In order to be eligible for Sec. 199 benefits, software need not have been produced for sale to customers. Software that the taxpayer produced for use within its own business is equally eligible for the deduction if the software subsequently is sold, as part of a sale of the business or otherwise. Furthermore, software that a taxpayer developed long before the 2004 enactment of Sec. 199 is eligible for the deduction. Eligibility requires only that (1) the taxpayer developed the software itself or hired a contractor to develop it at the taxpayer’s risk, substantially within the United States, and (2) the sale of the software occurs in a tax year beginning after 2004. Accordingly, an asset deal can create a Sec. 199 deduction whenever the divested business includes custom software that is used in its research and development, product supply, accounting, or other functions.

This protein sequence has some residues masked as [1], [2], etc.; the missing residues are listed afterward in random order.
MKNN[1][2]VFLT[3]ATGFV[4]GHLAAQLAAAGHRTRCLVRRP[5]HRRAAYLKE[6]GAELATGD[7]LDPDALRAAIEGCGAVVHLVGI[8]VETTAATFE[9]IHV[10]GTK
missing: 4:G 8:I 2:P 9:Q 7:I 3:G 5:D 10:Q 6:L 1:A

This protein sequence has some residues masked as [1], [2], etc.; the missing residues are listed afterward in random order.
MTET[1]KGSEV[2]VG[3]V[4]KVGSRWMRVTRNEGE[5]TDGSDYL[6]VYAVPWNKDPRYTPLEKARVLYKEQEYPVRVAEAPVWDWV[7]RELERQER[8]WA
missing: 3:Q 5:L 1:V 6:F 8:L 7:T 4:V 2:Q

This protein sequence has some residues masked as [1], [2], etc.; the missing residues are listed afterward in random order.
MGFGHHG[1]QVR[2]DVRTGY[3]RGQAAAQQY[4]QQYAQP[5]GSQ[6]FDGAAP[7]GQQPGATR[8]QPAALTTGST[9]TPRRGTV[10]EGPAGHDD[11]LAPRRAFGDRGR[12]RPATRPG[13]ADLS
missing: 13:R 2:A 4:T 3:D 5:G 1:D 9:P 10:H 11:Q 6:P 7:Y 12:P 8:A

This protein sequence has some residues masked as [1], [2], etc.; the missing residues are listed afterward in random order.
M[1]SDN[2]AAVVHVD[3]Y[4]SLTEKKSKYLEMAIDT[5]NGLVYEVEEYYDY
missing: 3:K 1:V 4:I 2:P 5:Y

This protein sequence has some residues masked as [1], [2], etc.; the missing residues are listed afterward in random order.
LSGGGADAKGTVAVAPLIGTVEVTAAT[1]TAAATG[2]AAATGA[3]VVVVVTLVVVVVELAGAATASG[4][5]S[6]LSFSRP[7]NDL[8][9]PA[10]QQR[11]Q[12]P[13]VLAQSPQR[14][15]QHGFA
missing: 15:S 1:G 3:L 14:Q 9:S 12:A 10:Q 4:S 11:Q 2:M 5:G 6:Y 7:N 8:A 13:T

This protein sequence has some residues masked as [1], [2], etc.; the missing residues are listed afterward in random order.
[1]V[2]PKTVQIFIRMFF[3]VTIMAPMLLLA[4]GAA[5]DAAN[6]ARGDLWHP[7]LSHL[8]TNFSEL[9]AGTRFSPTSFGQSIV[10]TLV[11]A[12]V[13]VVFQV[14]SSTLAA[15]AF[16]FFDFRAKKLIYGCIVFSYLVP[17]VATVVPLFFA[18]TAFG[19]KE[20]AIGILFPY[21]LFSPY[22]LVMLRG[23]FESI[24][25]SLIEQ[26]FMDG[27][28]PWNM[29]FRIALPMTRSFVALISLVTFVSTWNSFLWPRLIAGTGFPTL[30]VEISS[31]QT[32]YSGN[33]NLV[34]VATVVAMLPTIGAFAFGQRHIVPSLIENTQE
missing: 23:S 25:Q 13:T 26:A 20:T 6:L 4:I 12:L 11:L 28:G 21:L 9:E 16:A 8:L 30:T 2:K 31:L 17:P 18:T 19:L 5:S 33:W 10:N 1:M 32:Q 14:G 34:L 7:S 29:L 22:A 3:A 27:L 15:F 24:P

Caution: Only one taxpayer may claim the Sec. 199 deduction for a particular production activity. If one taxpayer performs a qualifying production activity within the United States under a contract with another party, only the taxpayer that has the benefits and burdens of owning the property during the period in which the activity occurs is considered the producer and is therefore entitled to the Sec. 199 deduction.10 In the case of software, the taxpayer that bears the economic risk that the software may not achieve the desired result will be viewed as having the benefits and burdens of owning the software during development. Thus, if the seller of a business previously had outsourced the development of software used in that business to a contractor, and the seller paid the contractor at a fixed rate, regardless of its success or failure in producing software that met the design specifications, the seller would be treated as the producer of the software under Sec. 199 and thus would be eligible for the deduction upon a subsequent sale of the software.